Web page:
In September of 2009, seven missionaries and their four children moved from Connecticut/NYC to plant the Mission Chattanooga. They knew no one in Chattanooga, but felt called here through a dream God gave to Angie Sorensen. In February of 2010, the Mission launched their first worship service, Evensong. Over time, the Mission began to grow. Now with over 600 worshipers each week, the Mission family is expanding to multiple sites, or chapels. In addition to the three services in the City Center Chapel (The Camp House) each Sunday, there are two other chapels – the Highland Chapel, at the crossroads of five Chattanooga neighborhoods about a mile east of Downtown, and the Red Bank Chapel, an enclave of Chattanooga.
Heritage Stanwich - Evensong (the first worshiping community of the Mission) was born as a community within Stanwich Church, in Greenwich, CT, a historic New England church that is over 280 years old. In August of 2009, a team of seven adults, including Evensong co-founder Chris Sorensen, felt led to move to Chattanooga to plant The Mission. Stanwich prides itself as being a church that strives to find a balance always between truth and grace. The Mission Chattanooga has been tremendously influenced by Stanwich Church and sees itself as it’s daughter.
The Brainerd Mission - In 1817, a Mission was formed in the Chattanooga area to reach out to the Cherokee people and African-American slave population in the region. This community, named the Brainerd Mission, soon became a vibrant and unusually healthy multi-ethic congregation. Whites and Cherokee worshiped side by side with black slaves. The Brainerd Mission, founded by a group of Congregationalists from New England, was avidly opposed to the enslavement of blacks. In some cases these missionaries were even jailed for possessing anti-slavery literature and teaching black children to read and write. As the views of these missionaries became public knowledge, many slaves were drawn to the Brainerd Mission. These slaves would travel up to 17 miles (a long distance in those days) to worship at the Brainerd Mission, alongside the Cherokee and whites. The Cherokee and slaves also were educated side by side within the Brainerd Mission. At its peak, the Mission even utilized both Cherokee and African-American slaves as educators and translators.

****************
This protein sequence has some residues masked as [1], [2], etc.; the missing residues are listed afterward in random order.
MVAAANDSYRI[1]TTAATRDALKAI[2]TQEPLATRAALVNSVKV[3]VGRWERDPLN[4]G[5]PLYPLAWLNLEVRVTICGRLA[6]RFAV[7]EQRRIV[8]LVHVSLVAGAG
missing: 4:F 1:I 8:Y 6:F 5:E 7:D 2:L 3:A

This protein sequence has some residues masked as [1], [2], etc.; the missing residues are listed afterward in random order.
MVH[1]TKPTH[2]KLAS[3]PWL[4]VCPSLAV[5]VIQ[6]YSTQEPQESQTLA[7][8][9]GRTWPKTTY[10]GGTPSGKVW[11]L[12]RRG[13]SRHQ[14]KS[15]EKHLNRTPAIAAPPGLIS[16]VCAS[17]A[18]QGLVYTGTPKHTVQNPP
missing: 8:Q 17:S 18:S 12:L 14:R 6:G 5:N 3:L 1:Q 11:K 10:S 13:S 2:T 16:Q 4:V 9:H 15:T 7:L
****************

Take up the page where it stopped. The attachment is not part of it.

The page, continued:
Although not without difficulties, controversies, mistakes and imperfections, the Brainerd Mission continued to prosper until the devastating Cherokee removal of 1838. The Missionaries opposed this policy, and many of the Missionaries went with their Cherokee brethren on the trail of tears. Among those who went was Rev. Daniel Butrick, whose journal provides one of the most informative accounts of the horrific event. [Information accumulated from Ties That Bind, by Tiya Miles]. In the spirit of those Missionaries from long ago, the goal of The Mission Chattanooga is to gather all types of people to live in a vibrant, socially conscious community of faith.